Me and B picked some weeds and then put them in front of our faces.
Ivy Lou is kind of like my child ( THERE I SAID IT).
About 10 months ago, we found out Ivy Lou had cancer, but she had surgery to remove it, which was so good! and it hasn't come back!
But then last month we found out she now has a different kind of cancer (Lymphoma) than she had before (nerve sheath tumor). Unfortunately, because it's systemic, the only treatment is chemotherapy.
We really, really struggled to come to the decision to go ahead with treatment.
We've read a lot of anecdotal experiences from guardians who uphold the perspective that chemotherapy is unethical to force upon dogs, who have no understanding that their suffering (with chemotherapy) has a purpose. This is what I've mostly been worried about. But I've read just as many stories from guardians who posit that their pooches actually felt better while undergoing treatments. Plus, all studies point to minimal adverse events and relatively good response rates for Lymphoma.
So far she's gotten through two treatment sessions, and has actually come out feeling better (from what we can infer from her behavior), rather than worse. If she comes out of any treatment session feeling noticeably worse and it becomes apparent that the chemotherapy is a detriment to her quality of life, then we'll stop immediately and focus on more palliative care (I say more palliative care, because chemotherapy in dogs is largely meant to be palliative in itself, whereas in humans it's meant to be curative).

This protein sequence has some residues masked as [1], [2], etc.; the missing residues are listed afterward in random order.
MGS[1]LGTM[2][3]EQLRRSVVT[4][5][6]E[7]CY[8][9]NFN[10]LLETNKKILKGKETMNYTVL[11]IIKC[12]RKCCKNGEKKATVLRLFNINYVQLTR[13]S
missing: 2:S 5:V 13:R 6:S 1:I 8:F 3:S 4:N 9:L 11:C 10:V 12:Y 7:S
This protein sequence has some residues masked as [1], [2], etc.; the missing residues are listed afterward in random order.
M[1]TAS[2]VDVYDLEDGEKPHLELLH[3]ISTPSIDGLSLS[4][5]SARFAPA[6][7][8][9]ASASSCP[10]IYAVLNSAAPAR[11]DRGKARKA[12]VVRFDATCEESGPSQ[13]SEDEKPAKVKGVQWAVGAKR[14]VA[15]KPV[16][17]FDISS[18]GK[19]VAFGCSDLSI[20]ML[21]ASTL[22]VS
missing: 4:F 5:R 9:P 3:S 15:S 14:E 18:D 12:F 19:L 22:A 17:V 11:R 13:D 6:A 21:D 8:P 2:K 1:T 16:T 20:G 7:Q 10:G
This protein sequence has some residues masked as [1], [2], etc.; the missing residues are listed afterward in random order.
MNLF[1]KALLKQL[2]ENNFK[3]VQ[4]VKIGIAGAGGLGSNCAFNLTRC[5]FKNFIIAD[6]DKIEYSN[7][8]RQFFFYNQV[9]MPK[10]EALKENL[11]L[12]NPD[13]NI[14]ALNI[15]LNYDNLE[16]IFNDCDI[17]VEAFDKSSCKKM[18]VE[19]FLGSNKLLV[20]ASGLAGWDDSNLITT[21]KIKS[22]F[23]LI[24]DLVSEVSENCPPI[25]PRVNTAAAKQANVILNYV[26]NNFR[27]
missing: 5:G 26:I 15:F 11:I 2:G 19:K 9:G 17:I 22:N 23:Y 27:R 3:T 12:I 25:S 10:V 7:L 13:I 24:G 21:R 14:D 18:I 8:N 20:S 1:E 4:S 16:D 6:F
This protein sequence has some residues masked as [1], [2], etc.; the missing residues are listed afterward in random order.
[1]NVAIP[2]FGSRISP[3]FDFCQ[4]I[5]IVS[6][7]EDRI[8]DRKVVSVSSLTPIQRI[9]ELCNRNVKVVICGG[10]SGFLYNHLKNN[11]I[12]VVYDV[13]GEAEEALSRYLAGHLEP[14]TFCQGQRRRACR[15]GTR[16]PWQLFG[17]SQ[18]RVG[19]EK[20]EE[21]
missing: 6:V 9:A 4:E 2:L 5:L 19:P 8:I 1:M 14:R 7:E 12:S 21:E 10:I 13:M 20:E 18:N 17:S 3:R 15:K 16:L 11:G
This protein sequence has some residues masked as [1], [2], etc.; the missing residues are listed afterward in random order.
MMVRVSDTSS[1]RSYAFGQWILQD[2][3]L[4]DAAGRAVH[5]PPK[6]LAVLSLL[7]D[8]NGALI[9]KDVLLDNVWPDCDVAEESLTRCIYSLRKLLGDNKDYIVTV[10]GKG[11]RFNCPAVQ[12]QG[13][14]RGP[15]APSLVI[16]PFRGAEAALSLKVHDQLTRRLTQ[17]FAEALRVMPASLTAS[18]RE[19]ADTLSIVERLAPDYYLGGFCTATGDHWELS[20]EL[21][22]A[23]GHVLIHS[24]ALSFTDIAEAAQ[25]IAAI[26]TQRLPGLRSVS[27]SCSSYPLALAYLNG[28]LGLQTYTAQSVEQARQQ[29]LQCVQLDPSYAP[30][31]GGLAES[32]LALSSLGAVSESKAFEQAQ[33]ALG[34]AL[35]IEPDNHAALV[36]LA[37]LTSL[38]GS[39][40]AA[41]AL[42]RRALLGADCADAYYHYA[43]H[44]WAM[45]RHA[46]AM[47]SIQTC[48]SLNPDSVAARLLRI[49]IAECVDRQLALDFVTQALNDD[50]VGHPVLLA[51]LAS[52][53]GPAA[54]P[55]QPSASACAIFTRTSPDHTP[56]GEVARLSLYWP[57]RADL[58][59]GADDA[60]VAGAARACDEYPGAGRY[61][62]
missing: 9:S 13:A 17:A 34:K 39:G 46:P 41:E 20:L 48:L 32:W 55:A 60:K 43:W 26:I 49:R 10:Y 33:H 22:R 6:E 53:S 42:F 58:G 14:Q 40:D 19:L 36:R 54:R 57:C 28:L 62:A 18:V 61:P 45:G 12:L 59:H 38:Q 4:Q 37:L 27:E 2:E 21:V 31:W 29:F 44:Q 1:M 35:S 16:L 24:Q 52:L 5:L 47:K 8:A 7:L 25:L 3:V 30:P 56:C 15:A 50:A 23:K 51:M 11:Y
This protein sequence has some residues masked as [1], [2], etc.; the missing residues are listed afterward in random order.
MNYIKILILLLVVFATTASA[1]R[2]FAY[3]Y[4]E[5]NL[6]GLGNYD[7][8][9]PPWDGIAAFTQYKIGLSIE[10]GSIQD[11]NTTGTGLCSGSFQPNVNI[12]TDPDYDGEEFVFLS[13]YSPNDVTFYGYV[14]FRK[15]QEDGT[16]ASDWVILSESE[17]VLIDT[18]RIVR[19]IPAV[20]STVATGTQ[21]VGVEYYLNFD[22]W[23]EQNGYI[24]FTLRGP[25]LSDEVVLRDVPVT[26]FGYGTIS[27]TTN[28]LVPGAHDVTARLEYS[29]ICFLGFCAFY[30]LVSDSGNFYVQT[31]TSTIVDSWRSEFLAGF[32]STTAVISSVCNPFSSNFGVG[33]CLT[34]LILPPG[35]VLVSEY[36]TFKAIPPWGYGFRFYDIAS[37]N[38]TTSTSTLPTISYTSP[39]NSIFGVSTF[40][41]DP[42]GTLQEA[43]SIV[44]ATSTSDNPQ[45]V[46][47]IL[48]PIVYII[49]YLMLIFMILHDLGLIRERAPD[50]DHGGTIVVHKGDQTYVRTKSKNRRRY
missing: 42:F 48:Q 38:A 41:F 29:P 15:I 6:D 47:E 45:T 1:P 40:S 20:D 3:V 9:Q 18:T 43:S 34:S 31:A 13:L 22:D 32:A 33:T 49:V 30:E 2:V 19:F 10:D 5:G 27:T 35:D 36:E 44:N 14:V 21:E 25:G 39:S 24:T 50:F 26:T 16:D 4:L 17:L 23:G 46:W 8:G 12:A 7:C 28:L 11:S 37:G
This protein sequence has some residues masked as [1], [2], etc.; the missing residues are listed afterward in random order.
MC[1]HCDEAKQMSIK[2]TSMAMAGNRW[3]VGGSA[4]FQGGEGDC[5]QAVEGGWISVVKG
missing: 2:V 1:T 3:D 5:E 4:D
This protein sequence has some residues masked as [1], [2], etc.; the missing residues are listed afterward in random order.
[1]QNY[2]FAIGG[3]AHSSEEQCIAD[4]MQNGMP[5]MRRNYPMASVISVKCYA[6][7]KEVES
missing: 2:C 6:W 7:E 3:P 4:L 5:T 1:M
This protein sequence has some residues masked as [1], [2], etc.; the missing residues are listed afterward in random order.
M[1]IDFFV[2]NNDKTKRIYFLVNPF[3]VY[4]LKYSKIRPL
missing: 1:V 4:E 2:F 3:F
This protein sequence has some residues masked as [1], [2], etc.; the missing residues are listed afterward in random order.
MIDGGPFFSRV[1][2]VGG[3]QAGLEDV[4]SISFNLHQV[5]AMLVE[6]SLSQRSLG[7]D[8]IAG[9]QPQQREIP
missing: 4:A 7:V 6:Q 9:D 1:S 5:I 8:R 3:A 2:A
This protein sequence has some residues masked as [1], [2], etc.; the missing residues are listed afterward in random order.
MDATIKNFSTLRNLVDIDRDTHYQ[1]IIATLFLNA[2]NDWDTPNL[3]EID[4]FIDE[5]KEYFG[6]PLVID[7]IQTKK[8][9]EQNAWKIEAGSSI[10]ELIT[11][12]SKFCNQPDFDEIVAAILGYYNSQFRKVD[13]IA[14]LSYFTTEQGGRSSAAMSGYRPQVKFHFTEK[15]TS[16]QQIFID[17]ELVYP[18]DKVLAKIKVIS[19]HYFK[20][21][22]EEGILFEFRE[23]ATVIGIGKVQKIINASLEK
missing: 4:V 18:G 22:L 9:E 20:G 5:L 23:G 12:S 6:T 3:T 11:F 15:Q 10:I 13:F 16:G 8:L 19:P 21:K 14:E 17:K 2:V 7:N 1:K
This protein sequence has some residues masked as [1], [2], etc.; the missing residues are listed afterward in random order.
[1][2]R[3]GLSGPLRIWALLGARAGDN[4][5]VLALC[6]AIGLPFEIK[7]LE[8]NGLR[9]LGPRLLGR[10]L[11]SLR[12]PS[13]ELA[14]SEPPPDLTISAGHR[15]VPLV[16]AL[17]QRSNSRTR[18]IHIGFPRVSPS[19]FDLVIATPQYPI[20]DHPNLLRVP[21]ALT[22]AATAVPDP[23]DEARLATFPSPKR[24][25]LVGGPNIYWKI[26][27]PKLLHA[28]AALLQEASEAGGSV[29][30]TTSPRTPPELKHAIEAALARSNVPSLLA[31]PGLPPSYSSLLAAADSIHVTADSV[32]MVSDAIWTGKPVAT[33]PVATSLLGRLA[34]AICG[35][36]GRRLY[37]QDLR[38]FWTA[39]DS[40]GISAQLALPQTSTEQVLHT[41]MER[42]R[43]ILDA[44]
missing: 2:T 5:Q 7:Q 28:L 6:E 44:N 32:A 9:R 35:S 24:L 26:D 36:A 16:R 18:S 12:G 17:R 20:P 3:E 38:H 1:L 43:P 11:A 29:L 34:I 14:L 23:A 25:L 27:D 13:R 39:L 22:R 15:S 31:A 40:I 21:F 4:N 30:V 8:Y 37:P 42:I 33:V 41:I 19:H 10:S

The treatments are really, really expensive. My mother is a dog lover through and through, and even she is struggling to understand why B and I are willing to go through with this and spend thousands of dollars, when it could only end up extending her life by just 8 months or so or maybe even less (without treatment, she'd only have 4 weeks). We are definitely going to struggle to pay for this, but I can't think of much else that's worth my money if this isn't.
Hopefully the chemotherapy (or palliative drugs, if something changes and the chemotherapy ends up reducing her quality of life) will give us a little extra time to prepare for her parting. I hope it'll allow her to live out her final months with comfort and dignity, and eventually--peace.
TL;DR: I love my dog. She has cancer. She's getting chemotherapy. I hope it makes her feel better.